Reviewed by Dr. Kenneth Alleyne
The scapula, otherwise known as the shoulder blade, provides the rear wall and roof of the shoulder joint. An extremely strong bone surrounded by muscle and soft tissue, the scapula is not often broken; broken scapulas represent less than 1 percent of all fractures in the body. Breaks occur most often in men aged 35 to 45. As it is most often caused by an extremely strong blow, a broken scapula often accompanies other ailments, such as broken ribs, skull, or collarbone, a bruised or collapsed lung, and injury to the nerves between the shoulder and neck.
Severe localized pain and visible deformity most often accompany a broken scapula. If nerve damage is involved, the arm of the affected side will become numb or cold.
Causes and Risk Factors
A scapular fracture is most often caused by severe trauma to the shoulder blade or nearby area. A fall on an outstretched arm is also a common cause. Risk Factors
According to Rockwood and Green's Fractures in Adults, motorcycle and automobile accidents comprise between 61 and 75 percent of broken shoulder blades. Contact sports such as soccer and football also increase the risk of breaking the bone.
If a broken scapula is suspected, the patient should consult a doctor immediately.
Immobilize the joint by placing the arm in a sling or by holding the affected arm against the side of the body with the healthy arm. Apply ice to the area in 20- to 30-minute intervals, taking care not to freeze the skin around the area or apply too much pressure to it, which may cause pain. Since severe trauma is often associated with a broken scapula, keep the patient warm and seek immediate medical attention to minimize the risk of shock. Procedures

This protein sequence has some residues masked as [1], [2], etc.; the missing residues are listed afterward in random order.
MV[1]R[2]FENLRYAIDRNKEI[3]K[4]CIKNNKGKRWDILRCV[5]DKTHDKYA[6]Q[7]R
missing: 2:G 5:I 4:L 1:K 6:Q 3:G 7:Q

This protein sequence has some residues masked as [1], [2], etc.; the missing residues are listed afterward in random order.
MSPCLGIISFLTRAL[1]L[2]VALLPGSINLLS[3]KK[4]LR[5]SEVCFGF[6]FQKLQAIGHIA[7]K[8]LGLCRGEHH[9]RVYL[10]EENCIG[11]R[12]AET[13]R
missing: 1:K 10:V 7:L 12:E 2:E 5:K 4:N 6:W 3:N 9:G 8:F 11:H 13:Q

A broken scapula is often treated conservatively, meaning that an orthopedic specialist will manipulate the bones back into place and instruct the patient to wear a sling for two to three weeks. Sometimes surgery is necessary to set the shoulder in place or tighten ligaments and tendons that were stretched by the fracture. Medications
Narcotics or non-steroidal anti-inflammatory drugs (NSAIDs) may be used to control swelling and pain. Local anesthetic may be used when reduction [link] is necessary. General or local anesthetic may be applied if surgery is required. Use medications only as directed. Prevention
A diet high in calcium and other bone-healthy nutrients and a regimen of strengthening the bones of the shoulder are the best preventative measures against a broken scapula.
Last updated: 12-Dec-00